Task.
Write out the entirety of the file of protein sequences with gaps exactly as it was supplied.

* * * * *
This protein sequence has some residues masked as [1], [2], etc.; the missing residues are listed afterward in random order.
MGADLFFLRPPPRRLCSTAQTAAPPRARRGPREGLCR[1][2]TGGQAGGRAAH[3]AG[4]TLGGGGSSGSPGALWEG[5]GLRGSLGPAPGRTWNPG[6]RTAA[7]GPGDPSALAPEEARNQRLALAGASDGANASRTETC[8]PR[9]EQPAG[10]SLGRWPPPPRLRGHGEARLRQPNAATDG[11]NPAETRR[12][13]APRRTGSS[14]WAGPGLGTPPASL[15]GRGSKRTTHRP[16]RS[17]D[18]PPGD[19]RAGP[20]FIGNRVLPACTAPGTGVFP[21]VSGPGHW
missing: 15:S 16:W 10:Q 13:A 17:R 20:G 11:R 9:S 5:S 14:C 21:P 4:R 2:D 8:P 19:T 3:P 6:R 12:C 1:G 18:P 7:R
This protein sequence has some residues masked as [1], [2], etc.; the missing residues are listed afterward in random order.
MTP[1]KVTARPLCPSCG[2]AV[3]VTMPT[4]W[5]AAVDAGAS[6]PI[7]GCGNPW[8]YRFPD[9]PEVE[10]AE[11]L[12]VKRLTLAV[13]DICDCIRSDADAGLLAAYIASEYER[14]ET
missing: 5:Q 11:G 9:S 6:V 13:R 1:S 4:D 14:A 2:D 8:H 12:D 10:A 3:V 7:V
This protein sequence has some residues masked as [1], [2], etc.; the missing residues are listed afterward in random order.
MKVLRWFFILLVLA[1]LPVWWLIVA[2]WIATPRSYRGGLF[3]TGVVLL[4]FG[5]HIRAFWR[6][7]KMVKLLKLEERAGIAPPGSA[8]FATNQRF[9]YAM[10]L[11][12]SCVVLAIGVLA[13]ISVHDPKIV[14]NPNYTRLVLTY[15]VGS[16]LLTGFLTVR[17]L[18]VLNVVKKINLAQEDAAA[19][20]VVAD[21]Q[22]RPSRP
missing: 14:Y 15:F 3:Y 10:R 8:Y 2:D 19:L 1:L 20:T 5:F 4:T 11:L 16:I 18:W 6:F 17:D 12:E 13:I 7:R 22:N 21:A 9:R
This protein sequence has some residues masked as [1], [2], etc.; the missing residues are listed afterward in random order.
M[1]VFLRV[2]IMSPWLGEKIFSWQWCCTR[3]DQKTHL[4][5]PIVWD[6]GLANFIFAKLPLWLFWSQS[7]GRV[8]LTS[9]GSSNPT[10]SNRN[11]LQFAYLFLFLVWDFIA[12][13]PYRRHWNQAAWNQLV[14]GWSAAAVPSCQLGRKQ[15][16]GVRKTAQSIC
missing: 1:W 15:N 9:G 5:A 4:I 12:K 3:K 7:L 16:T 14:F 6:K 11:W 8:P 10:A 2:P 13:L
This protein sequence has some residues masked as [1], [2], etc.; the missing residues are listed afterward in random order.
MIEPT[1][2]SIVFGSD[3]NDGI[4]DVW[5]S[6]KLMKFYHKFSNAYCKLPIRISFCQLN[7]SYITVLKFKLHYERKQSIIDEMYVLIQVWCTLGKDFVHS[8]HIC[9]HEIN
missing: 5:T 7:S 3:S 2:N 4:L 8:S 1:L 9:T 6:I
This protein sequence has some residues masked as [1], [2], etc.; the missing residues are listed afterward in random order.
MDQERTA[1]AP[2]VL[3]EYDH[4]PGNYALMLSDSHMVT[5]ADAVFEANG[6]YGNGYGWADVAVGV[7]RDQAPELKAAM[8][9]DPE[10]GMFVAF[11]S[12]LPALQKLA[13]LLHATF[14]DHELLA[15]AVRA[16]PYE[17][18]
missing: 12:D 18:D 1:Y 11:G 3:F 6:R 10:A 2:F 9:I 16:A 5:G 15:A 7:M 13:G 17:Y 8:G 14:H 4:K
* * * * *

This protein sequence has some residues masked as [1], [2], etc.; the missing residues are listed afterward in random order.
MGADLFFLRPPPRRLCSTAQTAAPPRARRGPREGLCR[1][2]TGGQAGGRAAH[3]AG[4]TLGGGGSSGSPGALWEG[5]GLRGSLGPAPGRTWNPG[6]RTAA[7]GPGDPSALAPEEARNQRLALAGASDGANASRTETC[8]PR[9]EQPAG[10]SLGRWPPPPRLRGHGEARLRQPNAATDG[11]NPAETRR[12][13]APRRTGSS[14]WAGPGLGTPPASL[15]GRGSKRTTHRP[16]RS[17]D[18]PPGD[19]RAGP[20]FIGNRVLPACTAPGTGVFP[21]VSGPGHW
missing: 15:S 16:W 10:Q 13:A 17:R 20:G 11:R 9:S 5:S 14:C 21:P 4:R 2:D 8:P 19:T 3:P 6:R 12:C 1:G 18:P 7:R
This protein sequence has some residues masked as [1], [2], etc.; the missing residues are listed afterward in random order.
MTP[1]KVTARPLCPSCG[2]AV[3]VTMPT[4]W[5]AAVDAGAS[6]PI[7]GCGNPW[8]YRFPD[9]PEVE[10]AE[11]L[12]VKRLTLAV[13]DICDCIRSDADAGLLAAYIASEYER[14]ET
missing: 5:Q 11:G 9:S 6:V 13:R 1:S 4:D 14:A 2:D 8:H 12:D 10:A 3:V 7:V
This protein sequence has some residues masked as [1], [2], etc.; the missing residues are listed afterward in random order.
MKVLRWFFILLVLA[1]LPVWWLIVA[2]WIATPRSYRGGLF[3]TGVVLL[4]FG[5]HIRAFWR[6][7]KMVKLLKLEERAGIAPPGSA[8]FATNQRF[9]YAM[10]L[11][12]SCVVLAIGVLA[13]ISVHDPKIV[14]NPNYTRLVLTY[15]VGS[16]LLTGFLTVR[17]L[18]VLNVVKKINLAQEDAAA[19][20]VVAD[21]Q[22]RPSRP
missing: 14:Y 15:F 3:Y 10:R 8:Y 2:D 19:L 1:L 20:T 5:F 4:T 11:L 16:I 18:W 6:F 17:D 12:E 13:I 7:R 22:N 21:A 9:R
This protein sequence has some residues masked as [1], [2], etc.; the missing residues are listed afterward in random order.
M[1]VFLRV[2]IMSPWLGEKIFSWQWCCTR[3]DQKTHL[4][5]PIVWD[6]GLANFIFAKLPLWLFWSQS[7]GRV[8]LTS[9]GSSNPT[10]SNRN[11]LQFAYLFLFLVWDFIA[12][13]PYRRHWNQAAWNQLV[14]GWSAAAVPSCQLGRKQ[15][16]GVRKTAQSIC
missing: 1:W 15:N 9:G 5:A 4:I 12:K 3:K 7:L 16:T 14:F 6:K 11:W 8:P 10:A 2:P 13:L
This protein sequence has some residues masked as [1], [2], etc.; the missing residues are listed afterward in random order.
MIEPT[1][2]SIVFGSD[3]NDGI[4]DVW[5]S[6]KLMKFYHKFSNAYCKLPIRISFCQLN[7]SYITVLKFKLHYERKQSIIDEMYVLIQVWCTLGKDFVHS[8]HIC[9]HEIN
missing: 5:T 7:S 3:S 2:N 4:L 8:S 1:L 9:T 6:I
This protein sequence has some residues masked as [1], [2], etc.; the missing residues are listed afterward in random order.
MDQERTA[1]AP[2]VL[3]EYDH[4]PGNYALMLSDSHMVT[5]ADAVFEANG[6]YGNGYGWADVAVGV[7]RDQAPELKAAM[8][9]DPE[10]GMFVAF[11]S[12]LPALQKLA[13]LLHATF[14]DHELLA[15]AVRA[16]PYE[17][18]
missing: 12:D 18:D 1:Y 11:G 3:F 6:R 10:A 2:F 9:I 16:A 5:G 15:A 7:M 13:G 17:Y 8:G 14:H 4:K